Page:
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I Want To Study Law But Unsure If I Could Pass A-Levels watch

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    I'm a year 11 student currently attempting to pass my GCSE's in some way.
    I'm not exactly the smartest kid in the world (not the dumbest either), but I'm hoping to study law in university and then go into Law as a job later on in life.
    But I feel as though the only was I could get into Uni for Law is to do Law A-Level, but I don't feel as though I could pass A-Levels.
    I'm wondering if I did another course in College, for example vocational Business, would I still be able to get into Uni for Law or would it just be better to try to pass A-Levels?
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    (Original post by MLH16)
    I'm a year 11 student currently attempting to pass my GCSE's in some way.
    I'm not exactly the smartest kid in the world (not the dumbest either), but I'm hoping to study law in university and then go into Law as a job later on in life.
    But I feel as though the only was I could get into Uni for Law is to do Law A-Level, but I don't feel as though I could pass A-Levels.
    I'm wondering if I did another course in College, for example vocational Business, would I still be able to get into Uni for Law or would it just be better to try to pass A-Levels?
    You don't have to complete A Levels to get into university, and you certainly don't have to take Law A Level. Most universities would rather you didn't take Law A Level, in fact, as it's very superficial, inaccurate, and considered "soft" in that it doesn't teach you the skills you need to succeed at university level.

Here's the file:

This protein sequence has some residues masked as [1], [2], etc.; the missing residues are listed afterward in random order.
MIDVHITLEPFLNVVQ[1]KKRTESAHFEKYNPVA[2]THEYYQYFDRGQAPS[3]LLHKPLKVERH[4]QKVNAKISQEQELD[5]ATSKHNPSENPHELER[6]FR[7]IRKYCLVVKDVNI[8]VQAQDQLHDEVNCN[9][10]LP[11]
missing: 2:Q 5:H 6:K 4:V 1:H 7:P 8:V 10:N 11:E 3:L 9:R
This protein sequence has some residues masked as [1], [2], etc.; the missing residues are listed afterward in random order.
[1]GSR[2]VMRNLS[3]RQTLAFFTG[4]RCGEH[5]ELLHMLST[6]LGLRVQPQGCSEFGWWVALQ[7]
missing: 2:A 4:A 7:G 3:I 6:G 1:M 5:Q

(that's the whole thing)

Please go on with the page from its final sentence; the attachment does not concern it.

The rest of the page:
Universities want to see that you can cope with the academic demands of degree-level study, and that is obviously most easily shown by completing mainstream academic qualifications (such as A Levels). However, many students – especially international – take qualifications such as the IB (International Baccalaureate), which may be available to you depending on where you live. It is, however, just as difficult as A Levels to pass.

    Unfortunately, unless you took qualifications a long long time ago and have a career or some other particular circumstances that can be considered in context, universities are going to expect you to be able to demonstrate that you *can* pass written exams and can write essays. These remain the main ways in which you're assessed at university, and, certainly in law, you will need to be able to write and speak clearly and intelligently. While BTechs, GNVQs and other courses do convert into UCAS points (the tariff used to determine university admissions), Law admissions tutors are only likely to give sufficient credit to those with significant academic elements, which you again are likely to find almost, if not as hard to pass, as A Levels.

    What exactly is it that makes you think you wouldn't pass A Levels?
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    do a-levels. plus, the lowest entry requirement for law is an E in just one a-level!
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    Just cause you aren't the smartest student doesn't mean you can't improve. I suggest you watch YouTubers such as Ibz mo and Eva Bennett they have a lot of advice when it comes to these types of issues.
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